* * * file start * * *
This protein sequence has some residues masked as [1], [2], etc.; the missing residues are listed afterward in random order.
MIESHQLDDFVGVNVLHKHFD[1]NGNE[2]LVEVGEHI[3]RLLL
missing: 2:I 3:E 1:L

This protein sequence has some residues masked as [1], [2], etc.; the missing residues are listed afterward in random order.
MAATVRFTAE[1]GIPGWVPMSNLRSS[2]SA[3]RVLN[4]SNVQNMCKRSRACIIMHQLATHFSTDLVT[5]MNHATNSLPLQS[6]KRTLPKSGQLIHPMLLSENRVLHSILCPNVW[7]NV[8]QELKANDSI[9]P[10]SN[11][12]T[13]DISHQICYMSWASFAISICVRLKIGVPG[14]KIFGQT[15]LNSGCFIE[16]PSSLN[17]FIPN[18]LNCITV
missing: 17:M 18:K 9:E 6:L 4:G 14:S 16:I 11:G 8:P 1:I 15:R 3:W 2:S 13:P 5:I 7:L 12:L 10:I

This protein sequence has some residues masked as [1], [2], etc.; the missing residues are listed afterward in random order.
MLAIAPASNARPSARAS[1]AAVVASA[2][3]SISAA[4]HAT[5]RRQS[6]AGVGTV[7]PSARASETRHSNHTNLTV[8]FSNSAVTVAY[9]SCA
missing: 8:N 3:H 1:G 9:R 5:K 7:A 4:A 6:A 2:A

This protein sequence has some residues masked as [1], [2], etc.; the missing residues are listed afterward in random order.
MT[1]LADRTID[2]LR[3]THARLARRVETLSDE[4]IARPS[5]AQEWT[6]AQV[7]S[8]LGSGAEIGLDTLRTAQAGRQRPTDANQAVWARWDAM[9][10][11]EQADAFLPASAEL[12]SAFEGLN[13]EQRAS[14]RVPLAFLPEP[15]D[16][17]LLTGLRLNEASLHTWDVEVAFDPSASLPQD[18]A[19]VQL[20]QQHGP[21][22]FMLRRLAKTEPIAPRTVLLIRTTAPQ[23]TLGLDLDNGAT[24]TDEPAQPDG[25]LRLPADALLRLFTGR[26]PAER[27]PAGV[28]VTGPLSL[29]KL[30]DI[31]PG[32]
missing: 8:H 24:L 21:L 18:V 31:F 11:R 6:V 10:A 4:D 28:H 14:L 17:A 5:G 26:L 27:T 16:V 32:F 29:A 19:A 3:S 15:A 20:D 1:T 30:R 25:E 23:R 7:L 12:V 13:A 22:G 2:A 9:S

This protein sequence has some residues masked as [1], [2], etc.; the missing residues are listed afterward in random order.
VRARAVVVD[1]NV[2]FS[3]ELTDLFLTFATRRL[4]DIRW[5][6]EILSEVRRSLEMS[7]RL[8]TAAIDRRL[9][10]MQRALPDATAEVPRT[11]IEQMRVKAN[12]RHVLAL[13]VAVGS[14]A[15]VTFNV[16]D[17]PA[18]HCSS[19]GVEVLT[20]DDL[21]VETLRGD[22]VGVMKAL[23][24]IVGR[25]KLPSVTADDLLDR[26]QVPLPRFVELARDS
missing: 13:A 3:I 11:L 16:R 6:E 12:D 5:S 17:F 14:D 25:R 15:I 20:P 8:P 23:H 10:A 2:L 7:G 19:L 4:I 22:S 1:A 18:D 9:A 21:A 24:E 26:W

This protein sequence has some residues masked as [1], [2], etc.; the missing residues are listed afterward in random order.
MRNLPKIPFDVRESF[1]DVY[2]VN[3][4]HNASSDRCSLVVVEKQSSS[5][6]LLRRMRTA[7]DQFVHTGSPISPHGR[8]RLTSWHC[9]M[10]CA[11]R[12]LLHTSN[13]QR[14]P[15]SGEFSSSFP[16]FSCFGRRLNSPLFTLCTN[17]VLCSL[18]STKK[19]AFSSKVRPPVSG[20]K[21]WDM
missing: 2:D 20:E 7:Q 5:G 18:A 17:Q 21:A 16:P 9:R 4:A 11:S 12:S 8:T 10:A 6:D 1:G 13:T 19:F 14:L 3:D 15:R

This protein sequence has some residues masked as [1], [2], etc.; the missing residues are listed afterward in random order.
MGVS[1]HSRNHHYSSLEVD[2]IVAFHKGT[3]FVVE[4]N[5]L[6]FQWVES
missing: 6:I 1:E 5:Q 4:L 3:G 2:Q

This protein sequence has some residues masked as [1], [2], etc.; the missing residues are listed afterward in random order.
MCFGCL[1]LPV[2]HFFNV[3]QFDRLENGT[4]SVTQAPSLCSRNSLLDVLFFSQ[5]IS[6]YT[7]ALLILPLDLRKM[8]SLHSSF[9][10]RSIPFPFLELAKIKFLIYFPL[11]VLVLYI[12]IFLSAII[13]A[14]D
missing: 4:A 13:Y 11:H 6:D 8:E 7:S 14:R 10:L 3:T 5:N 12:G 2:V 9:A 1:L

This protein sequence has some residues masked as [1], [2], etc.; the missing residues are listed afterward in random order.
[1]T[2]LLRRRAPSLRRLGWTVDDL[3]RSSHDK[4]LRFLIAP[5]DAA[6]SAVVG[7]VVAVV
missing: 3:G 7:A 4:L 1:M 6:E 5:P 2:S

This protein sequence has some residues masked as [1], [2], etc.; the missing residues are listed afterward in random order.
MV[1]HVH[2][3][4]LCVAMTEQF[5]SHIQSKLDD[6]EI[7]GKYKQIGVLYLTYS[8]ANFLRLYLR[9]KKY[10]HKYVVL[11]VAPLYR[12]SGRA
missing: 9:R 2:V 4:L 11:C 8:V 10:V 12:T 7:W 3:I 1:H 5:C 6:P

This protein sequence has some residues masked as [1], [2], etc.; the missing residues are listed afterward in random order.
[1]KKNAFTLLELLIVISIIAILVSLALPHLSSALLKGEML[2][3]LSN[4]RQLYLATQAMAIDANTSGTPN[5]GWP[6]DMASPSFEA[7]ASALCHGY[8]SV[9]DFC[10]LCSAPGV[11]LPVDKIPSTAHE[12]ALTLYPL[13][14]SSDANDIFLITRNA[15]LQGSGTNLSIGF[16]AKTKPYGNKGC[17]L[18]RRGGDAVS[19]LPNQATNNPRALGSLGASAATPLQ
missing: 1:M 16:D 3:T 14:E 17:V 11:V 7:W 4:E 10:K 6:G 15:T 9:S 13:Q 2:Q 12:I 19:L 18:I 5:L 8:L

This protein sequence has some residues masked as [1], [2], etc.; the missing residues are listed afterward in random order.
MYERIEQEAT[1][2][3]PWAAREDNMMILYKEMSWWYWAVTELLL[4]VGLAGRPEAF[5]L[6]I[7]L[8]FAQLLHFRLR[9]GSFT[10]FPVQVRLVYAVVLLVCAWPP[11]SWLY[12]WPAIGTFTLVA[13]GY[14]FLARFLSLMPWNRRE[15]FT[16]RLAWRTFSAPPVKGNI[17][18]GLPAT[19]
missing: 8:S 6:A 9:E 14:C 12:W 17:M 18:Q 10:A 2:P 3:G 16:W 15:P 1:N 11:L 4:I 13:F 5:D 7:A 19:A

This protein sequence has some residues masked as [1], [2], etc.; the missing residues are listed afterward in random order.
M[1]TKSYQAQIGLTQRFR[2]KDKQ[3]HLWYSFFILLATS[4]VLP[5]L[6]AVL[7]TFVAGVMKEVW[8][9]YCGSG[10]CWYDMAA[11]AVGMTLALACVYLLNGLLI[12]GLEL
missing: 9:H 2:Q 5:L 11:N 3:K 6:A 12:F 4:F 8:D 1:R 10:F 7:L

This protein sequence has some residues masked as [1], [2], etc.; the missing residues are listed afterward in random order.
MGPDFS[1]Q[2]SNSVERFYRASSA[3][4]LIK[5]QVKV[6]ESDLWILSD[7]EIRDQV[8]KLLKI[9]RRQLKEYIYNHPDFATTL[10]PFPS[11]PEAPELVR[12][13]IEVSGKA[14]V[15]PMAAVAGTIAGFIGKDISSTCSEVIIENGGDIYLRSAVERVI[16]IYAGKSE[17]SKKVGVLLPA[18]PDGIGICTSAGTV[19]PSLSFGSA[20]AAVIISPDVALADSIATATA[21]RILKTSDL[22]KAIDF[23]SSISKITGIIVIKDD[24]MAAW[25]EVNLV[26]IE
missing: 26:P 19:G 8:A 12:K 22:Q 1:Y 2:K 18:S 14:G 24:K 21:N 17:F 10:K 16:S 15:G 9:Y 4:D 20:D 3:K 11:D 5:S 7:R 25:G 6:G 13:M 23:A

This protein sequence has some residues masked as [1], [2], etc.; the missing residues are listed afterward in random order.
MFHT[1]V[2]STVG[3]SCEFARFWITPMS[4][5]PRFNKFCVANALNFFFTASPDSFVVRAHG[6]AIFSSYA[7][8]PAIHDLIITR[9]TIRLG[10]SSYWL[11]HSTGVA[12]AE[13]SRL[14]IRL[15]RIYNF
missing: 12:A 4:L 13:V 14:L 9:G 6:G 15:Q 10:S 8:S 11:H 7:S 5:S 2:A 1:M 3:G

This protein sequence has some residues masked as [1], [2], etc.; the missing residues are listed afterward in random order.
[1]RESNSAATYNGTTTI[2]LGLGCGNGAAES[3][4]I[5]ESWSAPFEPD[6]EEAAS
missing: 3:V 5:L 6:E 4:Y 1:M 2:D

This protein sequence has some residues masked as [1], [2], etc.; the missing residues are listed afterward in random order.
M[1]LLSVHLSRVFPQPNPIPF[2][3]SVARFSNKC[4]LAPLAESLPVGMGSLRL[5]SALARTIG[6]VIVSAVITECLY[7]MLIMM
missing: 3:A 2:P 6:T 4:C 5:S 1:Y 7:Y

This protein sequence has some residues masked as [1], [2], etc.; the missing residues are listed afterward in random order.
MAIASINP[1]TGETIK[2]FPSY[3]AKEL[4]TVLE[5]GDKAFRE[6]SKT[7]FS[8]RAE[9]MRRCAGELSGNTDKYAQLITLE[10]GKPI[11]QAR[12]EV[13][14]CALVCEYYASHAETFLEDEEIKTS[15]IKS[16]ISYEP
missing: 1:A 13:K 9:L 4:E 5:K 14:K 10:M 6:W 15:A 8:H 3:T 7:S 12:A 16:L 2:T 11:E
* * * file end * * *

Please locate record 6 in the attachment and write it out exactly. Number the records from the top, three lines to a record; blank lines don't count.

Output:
This protein sequence has some residues masked as [1], [2], etc.; the missing residues are listed afterward in random order.
MRNLPKIPFDVRESF[1]DVY[2]VN[3][4]HNASSDRCSLVVVEKQSSS[5][6]LLRRMRTA[7]DQFVHTGSPISPHGR[8]RLTSWHC[9]M[10]CA[11]R[12]LLHTSN[13]QR[14]P[15]SGEFSSSFP[16]FSCFGRRLNSPLFTLCTN[17]VLCSL[18]STKK[19]AFSSKVRPPVSG[20]K[21]WDM
missing: 2:D 20:E 7:Q 5:G 18:A 17:Q 21:A 16:P 9:R 4:A 11:S 12:S 8:T 10:A 6:D 1:G 13:T 19:F 14:L 3:D 15:R